I was devoted to animals growing up, but I also have always had a fascination with medicine. I spent weekends during my senior year of high school either working as a hospital volunteer or shadowing an emergency room doctor, and even got the chance to sneak around and follow a neurosurgeon, much to my delight. I loved spending time in hospitals and especially ER’s. Everything was moving and random and yet so organized. I can close my eyes and smell the cleanliness and hear the beeping machines. Even now, so far removed my medical past, it gives me a sense of calm and I can honestly say I miss the nights spent in scrubs.
I enjoyed getting to interact with the patients and working with the amazing doctors who would answer any of my questions. They taught me about staying sterile, drawing blood, reading an EKG, and how far away to stand from a drunken drug addict dragged in by the police at 3 a.m. because if they threatened to pee on you, chances are, they weren’t kidding.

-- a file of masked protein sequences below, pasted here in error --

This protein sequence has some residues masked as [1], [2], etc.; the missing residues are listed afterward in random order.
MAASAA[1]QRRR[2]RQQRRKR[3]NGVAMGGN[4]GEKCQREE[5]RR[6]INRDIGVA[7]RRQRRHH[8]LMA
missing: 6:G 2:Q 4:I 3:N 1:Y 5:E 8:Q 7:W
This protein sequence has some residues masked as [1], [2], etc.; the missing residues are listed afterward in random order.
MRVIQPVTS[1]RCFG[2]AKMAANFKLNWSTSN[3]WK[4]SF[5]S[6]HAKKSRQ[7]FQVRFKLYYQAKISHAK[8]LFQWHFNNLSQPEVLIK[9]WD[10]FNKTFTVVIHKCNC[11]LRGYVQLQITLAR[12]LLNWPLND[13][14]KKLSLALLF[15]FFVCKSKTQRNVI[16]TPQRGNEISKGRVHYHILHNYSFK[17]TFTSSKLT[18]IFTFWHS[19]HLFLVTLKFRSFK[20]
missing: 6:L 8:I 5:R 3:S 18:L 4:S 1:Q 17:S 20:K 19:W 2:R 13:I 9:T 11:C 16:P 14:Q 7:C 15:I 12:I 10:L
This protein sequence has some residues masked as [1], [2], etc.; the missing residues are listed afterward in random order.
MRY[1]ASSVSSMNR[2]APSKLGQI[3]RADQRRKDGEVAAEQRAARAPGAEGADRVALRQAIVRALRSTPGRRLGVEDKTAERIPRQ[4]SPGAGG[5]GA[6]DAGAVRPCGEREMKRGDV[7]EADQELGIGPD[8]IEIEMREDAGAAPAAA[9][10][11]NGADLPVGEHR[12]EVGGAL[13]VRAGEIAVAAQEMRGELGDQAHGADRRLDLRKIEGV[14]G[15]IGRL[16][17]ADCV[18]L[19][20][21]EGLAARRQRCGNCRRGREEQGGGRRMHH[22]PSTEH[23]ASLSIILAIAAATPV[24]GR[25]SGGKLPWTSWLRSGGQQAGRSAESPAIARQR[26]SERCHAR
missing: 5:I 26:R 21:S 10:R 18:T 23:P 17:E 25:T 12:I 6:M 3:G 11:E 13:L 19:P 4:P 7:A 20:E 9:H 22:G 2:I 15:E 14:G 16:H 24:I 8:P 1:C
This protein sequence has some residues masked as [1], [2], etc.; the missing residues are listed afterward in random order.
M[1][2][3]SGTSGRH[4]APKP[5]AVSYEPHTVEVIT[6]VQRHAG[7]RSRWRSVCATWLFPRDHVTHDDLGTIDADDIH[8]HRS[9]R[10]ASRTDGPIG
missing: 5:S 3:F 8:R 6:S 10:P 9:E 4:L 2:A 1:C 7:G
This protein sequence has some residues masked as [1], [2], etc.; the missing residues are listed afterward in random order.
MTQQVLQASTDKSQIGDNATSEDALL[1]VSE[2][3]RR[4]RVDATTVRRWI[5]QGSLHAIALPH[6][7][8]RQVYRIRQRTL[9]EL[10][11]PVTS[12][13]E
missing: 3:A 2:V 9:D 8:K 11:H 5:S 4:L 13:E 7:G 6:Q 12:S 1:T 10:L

I wanted nothing more than to spend the rest of my life in a hospital living in scrubs, saving peoples lives, and maybe living on a farm having some animals for my own enjoyment.
Then I got to college.
I got to SMU and I started taking chemistry and my dyslexia finally caught up with me. It was a terrible realization. The combination of the numbers and letters, the pluses, minuses, subscript and superscript were to much for me. I saw that I was failing, even with tutors I was unable to keep up. So I dropped chemistry the day before the first exam, and so my dreams of being a doctor fell out the window.
I was devastated. I had worked my whole life for this, but I couldn’t ignore the fact that I was struggling to the point of torturing myself. In college I stopped working in hospitals and traded my scrubs for waterproof boots as I found my home at a big cat sanctuary.